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A family debate on moral philosophy

By: Mike Gashler

I deeply enjoy debating moral philosophy. So imagine my delight yesterday evening when I found my two daughters at loggerheads debating a hypothetical moral situation, and I learned that one of them is a consequentialist, and the other is an idealist! (I can't stop fantasizing about how wonderfully heated our future Thanksgiving discussions are going to be! That's why I'm blogging instead of sleeping right now at 4am.)

My consequentialist daughter makes decisions that she anticipates will lead to the best consequences. And my idealist daughter makes decisions that reflect her personal ideals.

And here was the hypothetical situation: A powerful individual decides to let you choose which member of your family he shall kill. And, of course, if you fail to choose one, he will kill them all!

I'll pause while you mull over the complexities of this situation.

Here's a picture that isn't quite relevant:

Okay, now back to the story...

So my consequentialist daughter said she would choose the oldest person in the family. That way, the least amount of remaining life would be lost. (It's a reasonable answer!) Incidentally, I happen to be the oldest person in the family.

My idealist daughter said she would attack the individual who threatened her family, because he had no right to put her in that awful situation. And if he actually carried out his evil threats in response to her refusal to participate, the sin would be on his head, rather than hers. (Also a thoughtful answer!)

But of course, two different answers cannot both be right. So which is the correct philosophy? Consequentialism or idealism? Would God be a consequentialist or an idealist?

As I paced back and forth across the living room in the dark pondering this quandary, I suddenly realized something that almost made me squeal with glee. (If my wife hadn't been sleeping in the next room over, I probably wouldn't have had enough restraint to remain silent.) This hypothetical situation had somehow succeeded at sucking me into the situation itself. I was having to choose between my two daughters! I couldn't possibly sleep then! And perhaps I wouldn't sleep again unless I figure out which moral philosophy was right!

...but how could a father possibly choose between his two daughters!? Aarg! The thrilling tension in my mind felt almost palpable!

I scrambled to find a hidden variable that would allow me to conclude they were both somehow right, just under different conditions. I think I found one. Here's what I found:

How reliable do we really think this evil person's threats are? If we knew with absolute certainty that the threat would be carried out as specified, could we still make the decision that would lead to the massacre of the entire family? I think not. Under conditions of absolute certainty, I think the idealist behavior would just reduce to arrogant pride. So under such conditions I think I must side with my consequentialist daughter.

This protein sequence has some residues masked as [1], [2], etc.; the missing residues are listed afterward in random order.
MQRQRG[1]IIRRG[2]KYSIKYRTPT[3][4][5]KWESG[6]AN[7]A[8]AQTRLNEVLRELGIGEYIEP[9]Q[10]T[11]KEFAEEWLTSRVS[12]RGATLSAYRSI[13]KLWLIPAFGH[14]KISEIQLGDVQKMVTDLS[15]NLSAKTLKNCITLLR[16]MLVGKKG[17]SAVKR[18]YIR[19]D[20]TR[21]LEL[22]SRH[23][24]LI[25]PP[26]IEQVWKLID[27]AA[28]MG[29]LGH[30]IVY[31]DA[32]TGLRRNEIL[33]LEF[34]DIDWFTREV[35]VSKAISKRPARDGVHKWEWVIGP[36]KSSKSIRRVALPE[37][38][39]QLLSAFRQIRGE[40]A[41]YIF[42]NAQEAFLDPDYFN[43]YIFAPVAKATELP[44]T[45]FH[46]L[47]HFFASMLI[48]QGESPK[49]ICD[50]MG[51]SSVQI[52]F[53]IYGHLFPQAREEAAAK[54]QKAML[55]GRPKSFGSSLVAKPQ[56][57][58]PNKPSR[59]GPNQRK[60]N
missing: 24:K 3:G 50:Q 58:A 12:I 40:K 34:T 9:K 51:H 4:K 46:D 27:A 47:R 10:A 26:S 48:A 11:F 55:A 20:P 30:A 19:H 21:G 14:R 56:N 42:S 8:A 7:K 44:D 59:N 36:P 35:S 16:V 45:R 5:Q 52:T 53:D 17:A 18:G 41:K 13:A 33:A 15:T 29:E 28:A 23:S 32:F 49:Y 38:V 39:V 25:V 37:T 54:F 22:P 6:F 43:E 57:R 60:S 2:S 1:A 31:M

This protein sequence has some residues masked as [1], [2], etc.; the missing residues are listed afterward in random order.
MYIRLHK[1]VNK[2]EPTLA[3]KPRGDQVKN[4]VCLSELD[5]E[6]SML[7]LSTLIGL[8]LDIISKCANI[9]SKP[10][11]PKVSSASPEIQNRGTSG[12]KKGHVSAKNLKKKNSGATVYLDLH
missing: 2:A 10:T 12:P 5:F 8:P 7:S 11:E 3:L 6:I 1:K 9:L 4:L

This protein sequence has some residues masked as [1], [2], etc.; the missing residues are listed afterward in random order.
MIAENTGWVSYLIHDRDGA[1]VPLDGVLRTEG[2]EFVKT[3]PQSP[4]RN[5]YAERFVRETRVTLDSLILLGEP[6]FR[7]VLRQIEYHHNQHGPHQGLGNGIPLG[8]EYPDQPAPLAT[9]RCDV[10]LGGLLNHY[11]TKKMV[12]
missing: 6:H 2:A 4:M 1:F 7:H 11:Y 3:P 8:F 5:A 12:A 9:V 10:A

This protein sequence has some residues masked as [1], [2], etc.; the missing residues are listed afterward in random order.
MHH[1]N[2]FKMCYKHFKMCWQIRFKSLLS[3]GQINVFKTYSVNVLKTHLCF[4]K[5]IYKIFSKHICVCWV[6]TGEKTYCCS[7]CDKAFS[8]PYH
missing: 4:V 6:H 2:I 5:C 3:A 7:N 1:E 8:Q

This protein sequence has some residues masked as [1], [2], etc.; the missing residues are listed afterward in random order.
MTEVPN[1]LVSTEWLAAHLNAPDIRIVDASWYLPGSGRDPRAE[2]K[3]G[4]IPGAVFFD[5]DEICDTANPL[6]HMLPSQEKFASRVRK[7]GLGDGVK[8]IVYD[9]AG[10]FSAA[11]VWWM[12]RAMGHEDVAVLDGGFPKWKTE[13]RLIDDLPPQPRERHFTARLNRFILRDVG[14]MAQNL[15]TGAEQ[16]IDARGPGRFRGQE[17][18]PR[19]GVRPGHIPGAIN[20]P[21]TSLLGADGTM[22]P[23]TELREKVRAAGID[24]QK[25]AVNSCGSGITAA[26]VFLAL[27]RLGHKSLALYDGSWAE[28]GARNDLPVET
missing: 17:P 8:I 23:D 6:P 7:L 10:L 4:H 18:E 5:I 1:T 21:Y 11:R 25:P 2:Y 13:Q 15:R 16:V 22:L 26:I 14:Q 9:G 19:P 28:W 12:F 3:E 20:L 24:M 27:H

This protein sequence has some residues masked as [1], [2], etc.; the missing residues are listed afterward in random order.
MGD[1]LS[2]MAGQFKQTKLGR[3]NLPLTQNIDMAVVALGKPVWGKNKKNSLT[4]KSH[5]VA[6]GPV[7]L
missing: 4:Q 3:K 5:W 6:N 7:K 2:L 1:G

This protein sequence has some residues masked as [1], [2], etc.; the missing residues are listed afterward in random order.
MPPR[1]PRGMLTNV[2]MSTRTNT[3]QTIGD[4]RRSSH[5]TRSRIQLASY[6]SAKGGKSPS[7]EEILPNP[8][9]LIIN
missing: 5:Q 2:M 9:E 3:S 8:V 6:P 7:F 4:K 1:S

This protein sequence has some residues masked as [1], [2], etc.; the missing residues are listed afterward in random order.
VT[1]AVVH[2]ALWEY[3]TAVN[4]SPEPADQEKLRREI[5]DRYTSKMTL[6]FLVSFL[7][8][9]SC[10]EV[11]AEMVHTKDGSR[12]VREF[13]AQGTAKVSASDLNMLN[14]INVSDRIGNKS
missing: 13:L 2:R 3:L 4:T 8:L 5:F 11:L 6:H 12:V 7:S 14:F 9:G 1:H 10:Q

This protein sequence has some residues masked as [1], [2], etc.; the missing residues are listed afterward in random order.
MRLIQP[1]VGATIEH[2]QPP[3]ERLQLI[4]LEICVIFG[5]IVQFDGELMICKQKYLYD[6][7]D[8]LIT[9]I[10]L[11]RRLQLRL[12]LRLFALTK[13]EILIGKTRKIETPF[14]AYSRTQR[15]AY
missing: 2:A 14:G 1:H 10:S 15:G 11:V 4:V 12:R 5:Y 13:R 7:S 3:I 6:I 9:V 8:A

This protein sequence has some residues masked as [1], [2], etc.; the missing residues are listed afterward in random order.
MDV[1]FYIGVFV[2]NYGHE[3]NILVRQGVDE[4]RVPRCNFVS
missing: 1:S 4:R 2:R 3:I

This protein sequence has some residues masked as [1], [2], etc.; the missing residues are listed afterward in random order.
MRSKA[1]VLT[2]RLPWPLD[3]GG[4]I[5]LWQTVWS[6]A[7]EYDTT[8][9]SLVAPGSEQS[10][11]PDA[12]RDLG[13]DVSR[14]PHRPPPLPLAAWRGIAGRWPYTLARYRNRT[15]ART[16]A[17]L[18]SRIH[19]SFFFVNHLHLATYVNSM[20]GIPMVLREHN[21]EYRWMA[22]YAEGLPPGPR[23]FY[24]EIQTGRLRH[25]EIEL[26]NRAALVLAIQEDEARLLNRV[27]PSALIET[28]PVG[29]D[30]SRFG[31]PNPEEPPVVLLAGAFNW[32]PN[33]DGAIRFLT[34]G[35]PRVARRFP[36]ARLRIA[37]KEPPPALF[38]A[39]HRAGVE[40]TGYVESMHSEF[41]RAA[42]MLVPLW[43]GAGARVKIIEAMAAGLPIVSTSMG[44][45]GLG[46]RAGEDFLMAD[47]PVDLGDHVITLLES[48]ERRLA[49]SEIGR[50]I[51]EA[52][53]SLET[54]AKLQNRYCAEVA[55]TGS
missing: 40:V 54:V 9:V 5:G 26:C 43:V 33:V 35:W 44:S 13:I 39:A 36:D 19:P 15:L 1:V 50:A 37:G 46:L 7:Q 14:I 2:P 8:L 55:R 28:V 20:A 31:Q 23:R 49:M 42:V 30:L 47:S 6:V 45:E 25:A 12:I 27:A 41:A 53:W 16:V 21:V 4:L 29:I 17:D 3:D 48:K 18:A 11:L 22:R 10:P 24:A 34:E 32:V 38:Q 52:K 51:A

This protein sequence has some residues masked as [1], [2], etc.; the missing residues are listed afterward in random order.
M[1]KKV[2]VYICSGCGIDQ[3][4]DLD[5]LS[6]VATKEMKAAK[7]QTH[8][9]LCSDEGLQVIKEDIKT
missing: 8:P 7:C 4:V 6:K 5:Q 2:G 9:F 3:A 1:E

But is anything in real life ever absolutely certain? Again, I think not. And under conditions of some uncertainty, could I really choose a member of my own family to condemn? Never! Choosing someone to die would be clearly evil if there was even a small chance it wasn't really necessary. So retaliation against the cause of the situation itself would be the only moral response! Therefore, I must side with my idealist daughter.

I think ideals are the way we find morality in a chaotic and unpredictable universe. But it changes something if we imagine a universe that is entirely predictable. Now, my consequentialist daughter was actually the one administering the hypothetical situation. And she technically did specify that the situation was absolute. That is, she said we know this person always carries out his threats, and he is serious about this one too. So, I guess that means I actually side with her, even though it is a situation I do not believe could ever occur in reality. In reality, I think I would never be convinced to abandon doing what was right and hoping for the best. I wonder if my idealist daughter will agree that she was trying to stay in reality and not fully confront the hypothetical situation as it was given. Hmm.

After the sun comes up, I will attempt to present what I learned to them. Will they accept that the credibility of the threat is the variable that determines which moral philosophy is right? I almost want to wake them now. I suppose this can wait a few hours. But it certainly cannot wait until Thanksgiving! We'll just have to find another philosophical quandary to kick around by then.